MedicineToday 2011; 12(10): 35-40 PEER REVIEWED FEATURE POINTS: 2 CPD/2 PDP Nicotine dependence: why is it so hard to quit? Colin Mendelsohn MB BS(Hons) Key points • • • • © PHOTOLIBRARY • Nicotine dependence is a substance abuse disorder involving compulsive drug use in spite of known health risks. Most smokers continue to smoke because they are addicted to nicotine. Today’s smokers may be more addicted than in the past. The psychoactive effect of nicotine is mediated by activation of the powerful reward pathway in the brain and the release of dopamine. Other mechanisms underlying nicotine addiction are environmental cues, nicotine cravings and withdrawal symptoms. Successful treatment is based on optimising pharmacotherapy and behavioural strategies to counter smoking cues. Most smokers repeatedly fail to quit because they are addicted to nicotine and have lost control of their smoking behaviour. This article examines why it is so hard to break the habit long term and suggests strategies GPs can use to optimise their interventions. Smokers need to be re-engaged and assisted through repeated attempts to quit over the long term. S moking is the single greatest cause of preventable illness and death in Australia. About half of all lifelong smokers die prematurely from their habit and smokers live 10 years less on average than nonsmokers.1 The vast majority of smokers in Australia want to quit, 2 and most make repeated attempts to do so. About 40% try to stop smoking at least once each year.3 However, long-term quitting is an elusive goal for many smokers. Only 3 to 5% of unaided quit attempts are successful six to 12 months later.4 Even with professional counselling and pharmacotherapy, only 28% of smokers are abstinent at six to 12 months.5 About 40% of smokers in Australia are unwilling or unable to quit before the age of 60 years.6 Even among those who do quit, there is a steady attrition over time. After 12 months, about half of all quitters will subsequently relapse.7 Most smokers repeatedly fail to quit because they are addicted to nicotine. Nicotine has been rated by drug addicts as the most difficult drug of all to give up.8 Smoking is coded in disease classifications as a substance abuse disorder.9,10 Similar to other drug addictions, it is defined as the compulsive taking of a drug in spite of harmful effects. The key features of addiction that apply to smoking are: • a withdrawal syndrome on cessation of the drug • repeated, unsuccessful attempts at quitting Dr Mendelsohn is a General Practitioner in Sydney with a special interest in smoking cessation. He is also the editor of Your Health Newsletter and a member of the Executive Committee, Australian Association of Smoking Cessation Professionals. MedicineToday ❘ october 2011, Volume 12, Number 10 Downloaded for personal use only. No other uses permitted without permission. ©MedicineToday 2011. 35 NICOTINE DEPENDENCE coNtiNued ABBREVIATIONS: NAcc = nucleus accumbens; VTA = ventral tegmental area. • continued use in spite of known health risks. This article examines the underlying mechanisms of nicotine addiction, including important genetic and neurochemical factors. Understanding nicotine dependence has important implications for the GP’s attitude to patients who smoke and helps inform a rational approach to treatment. ADOLESCENT UPTAKE Eighty per cent of adult smokers start smoking before 18 years of age.11 Adolescents are more sensitive than adults to nicotine and develop dependence more quickly and from lower levels of nicotine intake.12 Among teenagers who lose control over their tobacco use, 10% do so within two days of inhaling from a cigarette for the first time and 25% within 30 days.12 Symptoms of nicotine dependence develop in 70% of adolescents before they are smoking daily.13 Children whose mothers smoked during pregnancy are also more likely to become dependent on tobacco if they start smoking.14 ROLE OF GENETICS Twin studies have indicated that genetic factors account for 60 to 70% of the chance of becoming nicotine dependent 36 MedicineToday ❘ after starting to smoke.15,16 The cytochrome P450 CYP2A6 gene is responsible for the metabolism of about 90% of nicotine. Variations in the gene determine the rate of nicotine breakdown, which can vary by up to fourfold. Slower metabolisers have lower nicotine dependence, smoke fewer cigarettes, respond better to nicotine replacement therapies and are able to quit more easily.17,18 Rates of nicotine breakdown also vary considerably across gender and race. For example, men metabolise nicotine more slowly than women and Asian populations are slower metabolisers of nicotine than Caucasians.17 Genes affecting the sensitivity of nicotine receptors and the reward pathway have also been identified. REWARD PATHWAY Similar to other drugs of abuse, such as cocaine and heroin, nicotine activates the mesolimbic reward pathway, releasing dopamine. Dopamine creates the pleasur able sensations associated with smoking that are central to its addictive properties and lead to further drug-seeking (nicotine) behaviour (Figure 1).19 Dependence on nicotine is reinforced further by the repeated and very rapid exposure to the drug. The 20 cigarettea-day smoker gets 200 hits of nicotine NICOTINE WITHDRAWAL SYNDROME 9 Includes four or more of the following: • • • • • • • • dysphoric or depressed mood insomnia irritability, frustration or anger anxiety difficulty concentrating restlessness or impatience decreased heart rate increased appetite or weight gain every day and each bolus of nicotine reaches the brain within 10 to 19 seconds of inhalation.18 Chronic nicotine exposure upregulates nicotinic receptors. Over time there are more receptors releasing dopamine, making quitting even more difficult.20 Within a few hours of the last cigarette the smoker experiences nicotine withdrawal symptoms due to reduced dopamine levels. The unpleasant psychological and physical symptoms of the nicotine withdrawal syndrome can be relieved by smoking and are a powerful trigger for early relapse (see the box on this page).9 A reduction in nicotine levels in the brain also leads to background cravings for nicotine, which are also an important cause of relapse in the first week of quitting.21 Smokers regulate their smoking behaviour to maintain their blood nicotine level within a comfortable range to avoid cravings and withdrawal symptoms. As well as dopamine, nicotine triggers the release of a range of other neurotransmitters that also play a role in nicotine addiction (Figure 2).22 OTHER MECHANISMS UNDERLYING NICOTINE DEPENDENCE Cue-induced cravings Specific behaviours and situations, such as drinking a cup of coffee or the smell of smoke, are associated with smoking and the pleasurable effects of the behaviour. This creates a conditioned or learned october 2011, Volume 12, Number 10 Downloaded for personal use only. No other uses permitted without permission. ©MedicineToday 2011. © SHUTTERSTOCK Figure 1. The mesolimbic reward pathway. Nicotine activates the nicotinic receptors in the ventral tegmental area in the midbrain within 10 to 19 seconds of inhalation, triggering the release of dopamine in the nucleus accumbens. response so that exposure to the smoking cue can trigger a strong urge to smoke, especially in women.19,21 Dopamine Pleasure, appetite suppression Noradrenaline Arousal, appetite suppression Desire for the positive effects of nicotine Acetylcholine Arousal, cognitive enhancement Glutamate Learning, memory enhancement Serotonin Mood modulation, appetite suppression ␤-Endorphin Reduction of anxiety and tension GABA Reduction of anxiety and tension As well as pleasure, nicotine can generate arousal, heightened alertness, relief of anxiety or depression, reduced hunger and control of body weight. It is used by smokers for these effects (Figure 2).22 Nicotine LIGHT AND NONDAILY SMOKERS Light (10 or less cigarettes per day) and nondaily smokers are a growing proportion of smokers. In 2010, 16.4% of smokers in Australia did not smoke every day.6 These smokers tend to smoke more for the positive effects of nicotine and in response to smoking cues, such as in social situations.23 However, numerous studies have shown that many low-level smokers experience nicotine withdrawal and other indicators of nicotine dependence.24 This is important because even the presence of a single symptom can affect quitting.24 Low-level smoking is not harmless. Significant health risks are associated with light smoking. Smokers of one to four cigarettes per day almost triple their risk of dying from ischaemic heart disease compared with never smokers (odds ratio, 2.84) and have a 50% increased mortality from all causes (odds ratio, 1.52).25 IS NICOTINE HARMFUL? Although nicotine is the main cause of dependence on tobacco, it is not carcinogenic, does not cause respiratory disease and has only minor haemodynamic effects.26 However, it can delay wound healing, increase insulin resistance and is associated with harmful effects on the fetal brain27 and lungs.28 THE ‘HARDENING’ HYPOTHESIS There is some evidence to support the ‘hardening’ hypothesis that proposes that smokers who have found it easy to Figure 2. Neurotransmitter release triggered by nicotine.22 quit have already done so, leaving a more resistant group for whom quitting is more difficult. Although this seems logical, a recent review suggests that more research is needed to verify it.29 People with mental health disorders now form an increasing core of the remaining smokers. They are twice as likely to smoke than other people and also smoke more heavily. This group is more dependent on nicotine than other smokers, has lower quit rates and is often neglected by health professionals.30 Countries with low smoking rates such as Australia have higher nicotine dependence levels and smokers find it harder to quit.31 levels of nicotine dependence. Similar to addicts to other substances, smokers have lost control of their behaviour and medical treatment is often essential and appropriate. However, many light and nondaily smokers are also nicotine dependent and are at-risk of smoking-related diseases. Nondaily smokers are more likely to want to quit than daily smokers but are less likely to be advised to quit by their doctors.32 This group should be informed that no level of smoking is safe. They should be advised to stop smoking and offered assistance including help with smoking cues. Pharmacotherapy may sometimes have a role. Reducing the number of cigarettes or CLINICAL IMPLICATIONS changing to lighter cigarettes are not Continuing smokers are not weak willed effective strategies in dependent smokers nor are they simply making a bad life - because they typically compensate by style choice. Rather, they are victims of varying their puff frequency and depth a potent drug addiction mediated by to maintain the nicotine level within a powerful neurochemical processes, often certain range. with an underlying genetic predisposiSmoking (nicotine dependence) is tion. In nearly all cases, the addiction has now classified as a chronic medical disalready developed in adolescence. Smok- ease,9,10 with multiple cycles of relapse and ers deserve an empathic, nonjudgemen- remission. Similar to patients with poorly tal and supportive approach. controlled diabetes, relapsed smokers Although some smokers can quit need to be re-engaged and assisted without help, many individuals need through repeated attempts to quit over assistance, especially those with higher the long term. MedicineToday ❘ october 2011, Volume 12, Number 10 Downloaded for personal use only. No other uses permitted without permission. ©MedicineToday 2011. 37 NICOTINE DEPENDENCE coNtiNued TABLE 1. FAGERSTRÖM TEST FOR NICOTINE DEPENDENCE33 Questions Answers Points 1. How soon after you wake up do you smoke your first cigarette? Within 5 minutes 6 to 30 minutes 31 to 60 minutes After 60 minutes 3 2 1 0 2. Do you find it difficult to refrain from smoking in places where it is forbidden (e.g. in church, at the library, in cinemas, etc)? Yes No 1 0 3. Which cigarette would you hate most to give up? The first one in the morning All others 1 0 4. How many cigarettes do you smoke each day? 10 or less 11 to 20 21 to 30 31 or more 0 1 2 3 5. Do you smoke more frequently during the first hours after waking than during the rest of the day? Yes No 1 0 6. Do you smoke if you are so ill that you are in bed most of the day? Yes No 1 0 A score of 0 to 2 = very low dependence; 3 to 4 = low dependence; 5 = medium dependence; 6 to 7 = high dependence; 8 to 10 = very high dependence.36 Effective intervention is based on the smoker’s readiness to quit. Different strategies are required for smokers who are not ready, unsure or ready to quit.33 ASSESSING NICOTINE DEPENDENCE Assessment of nicotine dependence helps predict whether the smoker will experience nicotine withdrawal symptoms and is a guide to the intensity of treatment required. In the clinical setting, the single most reliable indicator is the time to first cigarette.34 As most nicotine is cleared overnight (the half-life of nicotine is two hours), smokers wake in a state of nicotine deprivation. Acting quickly to replenish nicotine levels is a sign of dependence. Cravings and withdrawal symptoms experienced in previous quit attempts are also a useful guide to nicotine dependence. The number of daily cigarettes is less 38 MedicineToday ❘ useful because self-reports are often unreliable, cigarette brands differ in strength, and smoking behaviour and nicotine metabolism vary from one smoker to the next. Nevertheless, the risk of nicotine dependence rises with higher levels of use.35 Smoking more than 15 cigarettes per day is generally associated with a greater likelihood of dependence.34 The Fagerström Test for Nicotine Dependence is a more detailed and wellvalidated tool to measure the level of addiction. It is a good predictor of withdrawal symptoms and successful quitting (Table 1).33,36 PHARMACOTHERAPY Guidelines recommend using pharmacotherapy for all nicotine-dependent smokers.5,33 First-line medications (nicotine replacement therapy, varenicline and bupropion) increase success rates by two to three times those of placebo.5 In view of the potency of nicotine addiction, it is important to optimise the use of pharmacotherapy (Table 2).5,37-41 Background nicotine cravings and withdrawal symptoms are relieved by all forms of smoking pharmacotherapy and settle within a few weeks of cessation. Cue-induced cravings, however, can persist for many years after quitting and are a common cause of early and late relapse. They are alleviated by fast-acting forms of nicotine replacement therapy such as gum or lozenge but not by the nicotine patch.41-43 Some smokers who are highly addicted and cannot choose to stop smoking, may benefit from harm reduction with long-term nicotine replacement therapy to reduce the risk of smoking-related disease,44 although this is controversial. COUNSELLING The best results are achieved when pharmacotherapy is combined with counselling. Even minimal interventions are effective in increasing cessation rates.33,45 However, more intensive interventions with multiple sessions are most effective and longer counselling sessions are more successful than shorter ones. In view of the high risk of early relapse, smokers need the most support in the first week or two after quitting.4 It is advisable to help smokers develop coping strategies to deal with high-risk situations and specific smoking cues after quitting.33,43 For example, a smoker could plan to drink tea instead of coffee if the latter triggers an urge to smoke. Avoiding other smokers for the first week or two after quitting is also sensible advice. It is also important to assess the individual smoker’s barriers to quitting and develop strategies to overcome them. Common barriers are withdrawal symptoms, stress, fear of failure, social pressure and weight gain. Support from family october 2011, Volume 12, Number 10 Downloaded for personal use only. No other uses permitted without permission. ©MedicineToday 2011. NICOTINE DEPENDENCE coNtiNued TABLE 2. HOW TO OPTIMISE PHARMACOTHERAPY Treatment Description Odds ratio (95%CI) Follow up Combination NRT Combination NRT (nicotine patch plus fast-acting NRT, e.g. gum, lozenge, spray) is safe, well tolerated and more effective than monotherapy 1.9 (1.3 to 2.7)5 (Compared with nicotine patch alone) 6 months Nicotine patch plus bupropion 1.3 (1.0 to 1.8)5 (Compared with nicotine patch alone) 6 months Prequit treatment with nicotine patches Start the nicotine patch two weeks before quit day, rather than starting on quit day 2.17 (1.46 to 3.22)37 (Compared with starting on quit day) 6 months Varenicline The most effective single agent 1.13 (0.94 to 1.35)38 (Compared with nicotine patch alone) 6 months 1.52 (1.22 to 1.88)38 (Compared with bupropion alone) 1 year A second course in smokers who have quit increases long-term success rates 1.34 (1.06 to 1.69)39 (24-week course compared with 12 weeks) 1 year Continue nicotine patch after a lapse to prevent progression to relapse 5.56 (2.3 to 9.1)40 (Compared with stopping the patch after a lapse) 3 weeks Fast-acting NRT (e.g. gum) to treat cue-induced cravings Significantly greater craving reductions compared with placebo gum41 N/A Lapse prevention CI = confidence interval; NRT = nicotine replacement therapy. and friends increases success rates and should be encouraged.33 CONCLUSION Smoking is now viewed as a powerful substance abuse disorder. Most smokers continue smoking because they are addicted to nicotine and have lost control of their smoking behaviour. Nicotine dependence is mediated by powerful neurochemical processes and an underlying genetic predisposition that makes it extremely difficult for many smokers to quit, especially as today’s smokers may be more nicotine dependent than in the past. Similar to other victims of serious, chronic disease, smokers need our empathy and support over the long term. Intervention is a vital and appropriate function for GPs. Effective treatment begins with assessing the level of nicotine dependence. 40 MedicineToday ❘ Optimal therapy includes maximising the use of medication for all nicotinedependent patients, intensive support and behavioural change to counter the conditioned response to smoking cues. MT Online CPD Journal Program ACKNOWLEDGEMENTS The author would like to thank Professor Nick Zwar © ISTOCKPHOTO/SADEUGRA ABBREVIATIONS: and Dr Stuart Ferguson for reviewing the manuscript before submission. REFERENCES A list of references is available on request to the editorial office. COMPETING INTERESTS: Dr Mendelsohn has received honoraria for teaching, consulting and travel from Pfizer and GlaxoSmithKline. He is on Pfizer’s What are the key features of addiction that apply to smoking? Review your knowledge of this topic and earn CPD/PDP points by taking part in MedicineToday’s Online CPD Journal Program. Champix Advisory Board and has served on GlaxoSmithKline’s Nicotine Replacement Therapy Expert Panel. Both companies have sponsored Log in to www.medicinetoday.com.au/cpd articles in Your Health newsletter. october 2011, Volume 12, Number 10 Downloaded for personal use only. No other uses permitted without permission. ©MedicineToday 2011. Medicine Today 2011; 12(10): 35-39 Nicotine dependence: why is it so hard to quit? Colin Mendelsohn MB BS(Hons) REFERENCES 1. Doll R, Peto R, Boreham J, Sutherland I. Mortality in relation to smoking: Tob Control 2002; 11: 228-235. 50 years’ observations on male British doctors. BMJ 2004; 328: 1519. 14. Buka SL, Shenassa ED, Niaura R. Elevated risk of tobacco dependence among 2. Owen N, Wakefield M, Roberts L, Esterman A. Stages of readiness to quit offspring of mothers who smoked during pregnancy: a 30-year prospective study. smoking: population prevalence and correlates. Health Psychol 1992; 11: 413-417. Am J Psychiatry 2003; 160: 1978-1984. 3. Cooper J, Borland R, Yong HH. Australian smokers increasingly use help to 15. Li MD, Cheng R, Ma JZ, Swan GE. A meta-analysis of estimated genetic and quit, but number of attempts remains stable: findings from the International environmental effects on smoking behaviour in male and female adult twins. Tobacco Control Study 2002-09. ANZJPH 2011; 35: 368-376. Addiction 2003; 98: 23-31. 4. Hughes JR, Keely J, Naud S. Shape of the relapse curve and long-term 16. Sullivan PK, Kendler KS. The genetic epidemiology of smoking. Nicotine Tob abstinence among untreated smokers. Addiction 2004; 99: 29-38. Res 1999(Suppl 2): 51-57. 5. Fiore MC, Jaén CR, Baker TB, et al. Treating tobacco use and dependence: 17. Malaiyandi V, Sellers E, Tyndale R. Implications of CYP2A6 genetic variation 2008 Update. Clinical Practice Guideline. Rockville: US Department of Health and for smoking behaviors and nicotine dependence. Clin Pharmacol Ther 2005; Human Services. Public Health Service 2008. 77: 145-158. 6. Australian Institute of Health and Welfare. 2010 National Drug Strategy 18. Benowitz NL. Pharmacology of nicotine: addiction and therapeutics. Annu Rev Household Survey report. Drug statistics series no. 25. Cat. no. PHE 145. Pharmacol Toxicol 1996; 36: 597-613. Canberra: AIHW; 2011. 19. Balfour DJK. The neurobiology of tobacco dependence. A preclinical perspective 7. Yudkin P, Hey K, Roberts S, Welch S, Murphy M, Walton R. Abstinence from on the role of the dopamine projections to the nucleus. Nic Tob Res 2004; 6: smoking eight years after participation in randomised controlled trial of nicotine 899-912. patch. BMJ 2003; 327: 28-29. 20. Dome P, Lazary J, Kalapos MP, Rihmer Z. Smoking, nicotine & neuropsychiatric 8. Blumberg HH, Cohen SD, Dronfield BE, Mordecai EA, Roberts JC, Hawks D. disorders. Neurosci Biobehav Rev 2010; 34: 295-342. British opiate users: people approaching London drug treatments centres. Int J 21. West R, Shiffman S. Fast facts: smoking cessation 2nd ed. Oxford: Health Addict 1974; 9: 1-23. Press Ltd; 2007. 9. American Psychiatric Association. Diagnostic and statistical manual of mental 22. Benowitz NL. Clinical pharmacology of nicotine: implications for understanding, disorders: DSM-IV-RT. 4th ed. Washington: American Psychiatric Association; 2000. preventing, and treating tobacco addiction. Clin Pharmacol Ther 2008; 83: 531-541. 10. World Health Organization. International statistical classification of diseases and 23. Shiffman S. Light and intermittent smokers: background and perspective. related health problems (10th Revision). Geneva: WHO; 1992. Nicotine Tob Res 2009; 11: 122-125. 11. US Department of Health Human Services 1994. Preventing tobacco use 24. Caraballo R. Linking quantity and frequency profiles of cigarette smoking to among young people: a report of the surgeon general. Atlanta, GA: Author, Public the presence of nicotine dependence symptoms among adolescent smokers: Health Service, Centers for Disease Control, National Center for Chronic Disease findings from the 2004 National Youth Tobacco Survey. Nicotine Tob Res 2009; Prevention and Promotion, Office on Smoking and Health. 11: 49-57. 12. DiFranza JR, Savageau JA, Fletcher K, et al. Symptoms of tobacco dependence 25. Bjarveit K, Tverdal A. Health consequences of smoking 1-4 cigarettes per day. after brief intermittent use. Arch Pediatr Adolesc Med 2007; 161: 704-710. Tob Control 2005; 14: 315-320. 13. DiFranza JR, Savageau JA, Rigotti NA, et al. Development of symptoms of 26. Zwar N, Bell J, Peters M, Christie M, Mendelsohn C. Nicotine and nicotine tobacco dependence in youths: 30 month follow up data from the DANDY study. replacement therapy – the facts. Australian Pharmacist 2006; 25: 969-973. Downloaded for personal use only. No other uses permitted without permission. ©MedicineToday 2011. 27. Rogers JM. Tobacco and pregnancy. Reproductive Toxicology 2009; 28: 152-160. test for nicotine dependence: a revision of the Fagerström tolerance questionnaire. 28. Carlsen KH, Carlsen KC. Respiratory effects of tobacco smoking on infants and Br J Addict 1991; 86: 1119-1127. young children. Paediatr Respir Rev 2008; 9: 11-19. 37. Shiffman S, Ferguson SG. Nicotine patch therapy prior to quitting smoking: a 29. Hughes JR. The hardening hypothesis: is the ability to quit decreasing due to meta-analysis. Addiction 2008; 103: 557-563. increasing nicotine dependence? A review and commentary. Drug Alcohol Depend 38. Cahill K, Stead LF, Lancaster T. Nicotine receptor partial agonists for smoking 2011; 117: 111-117. cessation. Cochrane Database Syst Rev 2011, Issue 2. No: CD006103. 30. Ziedonis D, Hitsman B, Beckham JC, et al. Tobacco use and cessation in 39. Tonstad S, Tonnesen P, Hajek P, et al. Effect of maintenance therapy with psychiatric disorders: National Institute of Mental Health report. Nicotine Tob Res varenicline on smoking cessation. JAMA 2006; 296: 64-71. 2008; 10: 1691-1715. 40. Shiffman S, Scharf DM, Gwaltney CJ, Dang Q, Paton S. Analyzing milestones in 31. Fagerström K, Furberg H. A comparison of the Fagerström Test for Nicotine smoking cessation: illustration in a nicotine patch trial in adult smokers. J Consult Dependence and smoking prevalence across countries. Addiction 2008; 103: 841-845. Clin Psychol 206; 74: 276-285. 32. Tong E, Ong M, Vittinghoff E, Perez-Stable E. Nondaily smokers should be 41. Shiffman S, Shadel WG, Niaura R, et al. Efficacy of acute administration of asked and advised to quit. Am J Prev Med 2006; 30: 23-30. nicotine gum in relief of cue-provoked cigarette craving. Psychopharmacology 33. Zwar N, Richmond R, Borland R, Stillman S, Cunningham M, Litt J. Smoking 2003: 166: 343-350. cessation guidelines for Australian general practice. Canberra: Commonwealth 42. Waters AJ, Shiffman S, Sayette MA, et al. Cue-provoked craving and nicotine Department of Health and Ageing; 2004. Available online at: replacement therapy in smoking cessation. J Consult Clin Psychol 2004; 72: www.racgp.org.au/guidelines/smokingcessation (accessed September 2011). 1136-1143. 34. Fagerström K. Time to first cigarette; the best single indicator of tobacco 43. Ferguson SG, Shiffman S. The relevance and treatment of cue-induced cravings dependence? Monaldi Arch Chest Dis 2003; 59: 91-94. in nicotine dependence. J Subst Abuse Treat 2009; 36: 235-243. 35. Dierker LC , Donny, E, Tiffany S, Colby SM, Perrine N, Clayton RR. The 44. Le Houezec J, McNeill A, Britton J. Tobacco, nicotine and harm reduction. Drug association between cigarette smoking and DSM-IV nicotine dependence among Alcohol Rev 2011; 30: 119-123. first year college students. Drug Alcohol Depend 2007; 86: 106-114. 45. Stead LF, Bergson G, Lancaster T. Physician advice for smoking cessation. 36. Heatherton TF, Kozlowski LT, Frecker RC, Fagerström KO. The Fagerström Cochrane Database Syst Rev 2008, Issue 2. No: CD000165. Downloaded for personal use only. No other uses permitted without permission. ©MedicineToday 2011.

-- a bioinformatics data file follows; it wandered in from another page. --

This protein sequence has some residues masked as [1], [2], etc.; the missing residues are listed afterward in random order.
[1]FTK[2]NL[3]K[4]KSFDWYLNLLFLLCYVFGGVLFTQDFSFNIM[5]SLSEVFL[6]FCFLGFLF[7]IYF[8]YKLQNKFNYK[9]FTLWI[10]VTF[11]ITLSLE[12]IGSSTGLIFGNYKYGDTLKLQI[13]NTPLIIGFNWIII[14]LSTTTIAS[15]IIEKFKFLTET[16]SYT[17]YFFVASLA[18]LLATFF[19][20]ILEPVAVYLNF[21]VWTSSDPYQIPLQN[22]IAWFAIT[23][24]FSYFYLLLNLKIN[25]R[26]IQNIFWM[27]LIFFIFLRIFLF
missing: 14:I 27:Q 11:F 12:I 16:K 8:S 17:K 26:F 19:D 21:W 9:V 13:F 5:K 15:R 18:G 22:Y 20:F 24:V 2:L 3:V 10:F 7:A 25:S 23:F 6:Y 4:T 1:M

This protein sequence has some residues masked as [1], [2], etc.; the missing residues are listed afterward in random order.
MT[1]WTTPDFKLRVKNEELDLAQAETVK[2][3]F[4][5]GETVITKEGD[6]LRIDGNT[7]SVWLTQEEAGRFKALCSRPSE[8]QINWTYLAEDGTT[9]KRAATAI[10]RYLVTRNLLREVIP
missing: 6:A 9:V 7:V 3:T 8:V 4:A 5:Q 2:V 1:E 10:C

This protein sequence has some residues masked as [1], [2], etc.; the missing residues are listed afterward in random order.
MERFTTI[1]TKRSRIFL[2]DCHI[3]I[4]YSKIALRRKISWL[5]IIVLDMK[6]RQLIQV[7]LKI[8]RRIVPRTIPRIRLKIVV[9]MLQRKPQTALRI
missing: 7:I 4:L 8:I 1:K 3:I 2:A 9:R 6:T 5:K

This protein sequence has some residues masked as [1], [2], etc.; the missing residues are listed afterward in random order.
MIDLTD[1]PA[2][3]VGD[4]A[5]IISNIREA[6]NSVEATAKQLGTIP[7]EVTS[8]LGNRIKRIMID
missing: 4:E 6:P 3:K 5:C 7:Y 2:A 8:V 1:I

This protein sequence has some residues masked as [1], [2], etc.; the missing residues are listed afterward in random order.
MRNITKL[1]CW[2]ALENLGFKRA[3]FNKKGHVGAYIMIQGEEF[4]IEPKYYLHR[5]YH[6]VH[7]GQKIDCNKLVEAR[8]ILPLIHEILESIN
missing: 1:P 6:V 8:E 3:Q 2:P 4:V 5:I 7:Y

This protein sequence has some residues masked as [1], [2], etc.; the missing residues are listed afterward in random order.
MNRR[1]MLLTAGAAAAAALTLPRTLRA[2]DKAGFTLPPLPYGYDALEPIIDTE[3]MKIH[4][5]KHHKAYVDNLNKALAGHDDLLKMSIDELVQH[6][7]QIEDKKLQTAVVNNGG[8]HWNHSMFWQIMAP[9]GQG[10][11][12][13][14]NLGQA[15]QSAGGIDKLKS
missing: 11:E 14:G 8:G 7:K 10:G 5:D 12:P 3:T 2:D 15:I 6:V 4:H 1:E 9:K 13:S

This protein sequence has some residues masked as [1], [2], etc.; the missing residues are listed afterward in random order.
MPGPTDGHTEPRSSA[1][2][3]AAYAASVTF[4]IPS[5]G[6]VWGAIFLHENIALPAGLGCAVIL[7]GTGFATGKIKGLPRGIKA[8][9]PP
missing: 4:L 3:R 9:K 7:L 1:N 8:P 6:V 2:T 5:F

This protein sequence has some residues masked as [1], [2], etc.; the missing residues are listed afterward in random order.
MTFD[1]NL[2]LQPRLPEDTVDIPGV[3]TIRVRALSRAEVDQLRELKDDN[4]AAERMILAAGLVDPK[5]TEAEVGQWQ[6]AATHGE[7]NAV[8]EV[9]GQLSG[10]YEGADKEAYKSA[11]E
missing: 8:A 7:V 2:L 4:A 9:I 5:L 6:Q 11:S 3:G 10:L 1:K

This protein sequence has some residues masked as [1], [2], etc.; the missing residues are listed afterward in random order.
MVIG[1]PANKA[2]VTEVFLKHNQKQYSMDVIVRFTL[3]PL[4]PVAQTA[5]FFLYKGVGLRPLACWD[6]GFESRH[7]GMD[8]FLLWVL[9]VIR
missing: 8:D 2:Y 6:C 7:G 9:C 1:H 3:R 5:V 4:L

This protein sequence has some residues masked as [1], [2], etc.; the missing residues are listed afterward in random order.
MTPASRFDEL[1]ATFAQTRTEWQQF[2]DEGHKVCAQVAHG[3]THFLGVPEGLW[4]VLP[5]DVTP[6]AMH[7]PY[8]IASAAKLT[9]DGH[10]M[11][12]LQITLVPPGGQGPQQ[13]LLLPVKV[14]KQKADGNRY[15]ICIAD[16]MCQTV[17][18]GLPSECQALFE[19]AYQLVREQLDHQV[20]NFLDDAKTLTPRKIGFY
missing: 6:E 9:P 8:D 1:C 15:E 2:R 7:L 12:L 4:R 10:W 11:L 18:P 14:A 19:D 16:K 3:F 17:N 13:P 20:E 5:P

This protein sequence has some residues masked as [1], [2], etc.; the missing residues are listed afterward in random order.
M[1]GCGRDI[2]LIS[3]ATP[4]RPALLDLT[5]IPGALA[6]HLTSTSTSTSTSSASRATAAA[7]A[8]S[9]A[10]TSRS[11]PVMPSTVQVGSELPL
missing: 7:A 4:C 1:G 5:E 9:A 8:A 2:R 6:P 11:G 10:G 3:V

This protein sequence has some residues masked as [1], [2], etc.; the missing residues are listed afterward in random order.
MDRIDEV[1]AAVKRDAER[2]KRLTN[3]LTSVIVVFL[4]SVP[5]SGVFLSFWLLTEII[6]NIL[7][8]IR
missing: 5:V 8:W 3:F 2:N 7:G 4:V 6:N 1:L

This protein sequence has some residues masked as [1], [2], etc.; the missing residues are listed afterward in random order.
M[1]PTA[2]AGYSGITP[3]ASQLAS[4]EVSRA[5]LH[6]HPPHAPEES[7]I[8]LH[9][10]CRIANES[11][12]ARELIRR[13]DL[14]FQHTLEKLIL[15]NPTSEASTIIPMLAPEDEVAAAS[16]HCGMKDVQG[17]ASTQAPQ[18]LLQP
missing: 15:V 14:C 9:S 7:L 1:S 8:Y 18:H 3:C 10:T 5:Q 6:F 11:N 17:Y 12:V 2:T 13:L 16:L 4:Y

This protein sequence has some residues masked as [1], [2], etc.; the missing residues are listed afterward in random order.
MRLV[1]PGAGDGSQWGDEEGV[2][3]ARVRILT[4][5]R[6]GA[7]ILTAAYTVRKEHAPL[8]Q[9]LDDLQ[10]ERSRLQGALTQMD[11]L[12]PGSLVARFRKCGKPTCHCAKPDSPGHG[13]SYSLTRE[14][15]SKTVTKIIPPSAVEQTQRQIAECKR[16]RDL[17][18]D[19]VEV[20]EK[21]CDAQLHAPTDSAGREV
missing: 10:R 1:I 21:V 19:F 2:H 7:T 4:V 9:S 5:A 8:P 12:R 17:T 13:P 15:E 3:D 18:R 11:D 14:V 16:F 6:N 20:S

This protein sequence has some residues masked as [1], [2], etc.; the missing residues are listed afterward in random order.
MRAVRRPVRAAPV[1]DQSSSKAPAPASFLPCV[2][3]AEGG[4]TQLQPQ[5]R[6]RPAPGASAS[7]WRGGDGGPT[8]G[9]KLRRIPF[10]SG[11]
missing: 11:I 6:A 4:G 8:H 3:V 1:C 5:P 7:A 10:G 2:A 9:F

© Copyright 2018